Originally published at 13:21
In the current budget it is unclear whether the food and tourism industry will be allowed to maintain the special reduced rate of 9% VAT (in comparison to 13.5% for most other industries), with the Independent suggesting a rise to at least 10%. As of an hour ago, ‘keep VAT at 9%’ on Twitter had the most retweeted posts about the 2014 budget:
15000 jobs created since @KeepVat9
2200 jobs lost @ 10%
4400 jobs lost @ 11%
6600 jobs lost @ 12%
10000 jobs lost @ 13.5%
While these facts are remarkable, it could be argued that these figures have been influenced by other factors. The 9% VAT rate introduced in July 2011 for the tourism and food industries has correlated with ‘The Gathering’, which has seen an increase of 291,000 tourists to Ireland (nearing the 375,000 figure set out by Michael Noonan in his 2012 budget). Is the 9% VAT rate really sustainable in the face of the conclusion of ‘The Gathering’, and is the aforementioned increase in jobs in the sector related to this tourism influx as opposed to VAT breaks?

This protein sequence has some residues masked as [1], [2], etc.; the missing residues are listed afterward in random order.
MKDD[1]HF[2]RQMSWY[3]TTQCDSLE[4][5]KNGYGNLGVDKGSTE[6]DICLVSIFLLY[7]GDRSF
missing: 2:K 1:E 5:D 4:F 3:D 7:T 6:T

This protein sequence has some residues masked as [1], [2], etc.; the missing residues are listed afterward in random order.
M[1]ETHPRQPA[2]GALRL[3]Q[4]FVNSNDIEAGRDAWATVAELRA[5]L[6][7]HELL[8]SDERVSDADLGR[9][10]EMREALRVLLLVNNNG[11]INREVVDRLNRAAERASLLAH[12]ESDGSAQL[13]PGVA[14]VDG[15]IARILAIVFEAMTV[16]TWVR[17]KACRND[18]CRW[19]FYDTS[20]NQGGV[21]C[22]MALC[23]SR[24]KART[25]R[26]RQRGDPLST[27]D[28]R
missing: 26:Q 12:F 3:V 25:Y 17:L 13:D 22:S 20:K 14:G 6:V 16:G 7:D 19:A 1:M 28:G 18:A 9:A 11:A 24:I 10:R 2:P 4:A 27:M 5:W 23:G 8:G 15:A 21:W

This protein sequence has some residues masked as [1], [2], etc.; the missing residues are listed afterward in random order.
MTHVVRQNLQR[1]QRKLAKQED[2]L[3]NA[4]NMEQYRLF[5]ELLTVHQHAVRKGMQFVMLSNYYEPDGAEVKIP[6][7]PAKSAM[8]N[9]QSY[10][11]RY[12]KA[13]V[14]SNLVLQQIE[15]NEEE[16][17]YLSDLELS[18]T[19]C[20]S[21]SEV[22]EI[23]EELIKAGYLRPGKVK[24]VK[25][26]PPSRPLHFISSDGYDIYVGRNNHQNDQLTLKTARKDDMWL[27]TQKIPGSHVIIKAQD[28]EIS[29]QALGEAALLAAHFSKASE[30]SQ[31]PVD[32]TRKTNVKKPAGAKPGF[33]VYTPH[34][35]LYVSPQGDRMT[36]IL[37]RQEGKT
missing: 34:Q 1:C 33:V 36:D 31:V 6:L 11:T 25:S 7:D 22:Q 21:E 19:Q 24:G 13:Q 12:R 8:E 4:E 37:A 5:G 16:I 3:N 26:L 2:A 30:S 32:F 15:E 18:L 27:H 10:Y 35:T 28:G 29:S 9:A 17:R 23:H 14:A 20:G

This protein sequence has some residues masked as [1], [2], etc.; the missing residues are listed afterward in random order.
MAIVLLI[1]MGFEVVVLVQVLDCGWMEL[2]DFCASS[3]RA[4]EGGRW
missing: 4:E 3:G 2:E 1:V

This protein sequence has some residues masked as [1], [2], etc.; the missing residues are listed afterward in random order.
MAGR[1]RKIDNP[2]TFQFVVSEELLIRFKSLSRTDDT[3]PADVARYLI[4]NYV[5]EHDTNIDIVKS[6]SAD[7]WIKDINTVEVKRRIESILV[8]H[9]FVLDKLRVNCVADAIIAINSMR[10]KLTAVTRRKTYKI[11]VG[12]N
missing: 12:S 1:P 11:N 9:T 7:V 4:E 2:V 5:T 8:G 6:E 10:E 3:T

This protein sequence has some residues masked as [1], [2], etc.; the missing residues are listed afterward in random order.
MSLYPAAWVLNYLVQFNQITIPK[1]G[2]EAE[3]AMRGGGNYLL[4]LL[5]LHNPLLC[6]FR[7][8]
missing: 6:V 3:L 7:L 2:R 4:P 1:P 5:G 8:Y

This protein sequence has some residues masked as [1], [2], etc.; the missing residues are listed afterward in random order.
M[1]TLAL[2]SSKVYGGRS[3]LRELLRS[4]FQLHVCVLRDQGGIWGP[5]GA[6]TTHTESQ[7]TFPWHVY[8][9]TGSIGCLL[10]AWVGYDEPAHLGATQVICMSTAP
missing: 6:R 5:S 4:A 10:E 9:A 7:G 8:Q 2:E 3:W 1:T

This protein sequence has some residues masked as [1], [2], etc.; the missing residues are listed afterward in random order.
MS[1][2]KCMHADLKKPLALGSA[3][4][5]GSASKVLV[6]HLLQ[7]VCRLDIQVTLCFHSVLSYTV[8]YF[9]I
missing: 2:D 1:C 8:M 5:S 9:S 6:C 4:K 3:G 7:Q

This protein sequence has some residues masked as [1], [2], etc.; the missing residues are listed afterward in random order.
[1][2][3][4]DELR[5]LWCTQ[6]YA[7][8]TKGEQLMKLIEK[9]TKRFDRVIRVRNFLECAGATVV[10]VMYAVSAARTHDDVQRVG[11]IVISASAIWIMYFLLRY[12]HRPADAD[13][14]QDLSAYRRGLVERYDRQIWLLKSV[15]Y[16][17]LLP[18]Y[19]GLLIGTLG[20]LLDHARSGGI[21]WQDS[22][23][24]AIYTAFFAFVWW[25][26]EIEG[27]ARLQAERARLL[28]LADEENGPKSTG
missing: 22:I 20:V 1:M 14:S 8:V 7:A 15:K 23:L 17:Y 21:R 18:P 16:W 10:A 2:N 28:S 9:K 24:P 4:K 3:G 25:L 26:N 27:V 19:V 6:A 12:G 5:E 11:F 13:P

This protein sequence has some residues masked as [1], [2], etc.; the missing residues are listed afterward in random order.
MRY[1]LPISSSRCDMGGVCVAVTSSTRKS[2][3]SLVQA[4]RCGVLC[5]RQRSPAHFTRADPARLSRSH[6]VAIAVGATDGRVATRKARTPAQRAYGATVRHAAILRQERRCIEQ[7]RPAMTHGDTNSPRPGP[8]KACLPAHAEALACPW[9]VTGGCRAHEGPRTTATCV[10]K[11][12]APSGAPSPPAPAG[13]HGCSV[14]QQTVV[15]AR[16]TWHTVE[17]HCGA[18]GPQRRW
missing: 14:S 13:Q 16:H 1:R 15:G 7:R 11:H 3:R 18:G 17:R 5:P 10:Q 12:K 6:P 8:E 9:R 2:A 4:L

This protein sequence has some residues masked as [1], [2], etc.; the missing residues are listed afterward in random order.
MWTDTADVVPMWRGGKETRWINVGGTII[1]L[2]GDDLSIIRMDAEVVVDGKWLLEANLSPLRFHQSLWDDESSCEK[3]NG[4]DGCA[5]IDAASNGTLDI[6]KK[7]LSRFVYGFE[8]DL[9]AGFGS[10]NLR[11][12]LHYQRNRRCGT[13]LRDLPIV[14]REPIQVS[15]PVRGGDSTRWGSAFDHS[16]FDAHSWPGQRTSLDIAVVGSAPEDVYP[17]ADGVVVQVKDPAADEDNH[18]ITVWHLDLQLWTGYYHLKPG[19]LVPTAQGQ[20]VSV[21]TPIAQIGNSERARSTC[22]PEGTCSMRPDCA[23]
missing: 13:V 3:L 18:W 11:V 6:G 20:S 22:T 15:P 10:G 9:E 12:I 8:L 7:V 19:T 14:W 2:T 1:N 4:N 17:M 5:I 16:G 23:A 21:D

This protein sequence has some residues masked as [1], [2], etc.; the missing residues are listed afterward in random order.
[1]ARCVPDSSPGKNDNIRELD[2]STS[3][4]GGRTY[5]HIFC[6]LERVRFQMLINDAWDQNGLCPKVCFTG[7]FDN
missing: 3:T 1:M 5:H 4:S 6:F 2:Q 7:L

Adrian Cummins, the Chief Executive of the Restaurants Association of Ireland, certainly thought so in a phone interview today. He said that the special band of 9% VAT was mostly responsible for the 15,000 jobs created since July 2011, with ‘The Gathering’ not impacting the creation of these jobs to the same extent. Asked whether he thought the 9% band was sustainable following the inevitable drop off in tourism at the end of 2013, he stated that based on economic research the maintenance of the 9% would benefit the industry, and that he was confident Michael Noonan would not repeal it in today’s budget. With major newspapers looking more pessimistic, however, we will have to wait until 2.30pm today to see whether this is the case.
Amended at 15:30
Stating that it is important for the Government’s fiscal policy to ‘reinforce success when possible’, Michael Noonan announced today that, in relation to the tourism and hospitality sector, he has ‘decided to continue the 9% rate of VAT for these vital sectors.’ This, coupled with the reduction in Air Travel Tax to zero from April 2014, should hopefully continue to boost the Irish food and tourism industry. Adrian Cummins’ optimism with regard to this issue was clearly well founded, and the forecasts of the Irish Times and the Independent in this case were incorrect.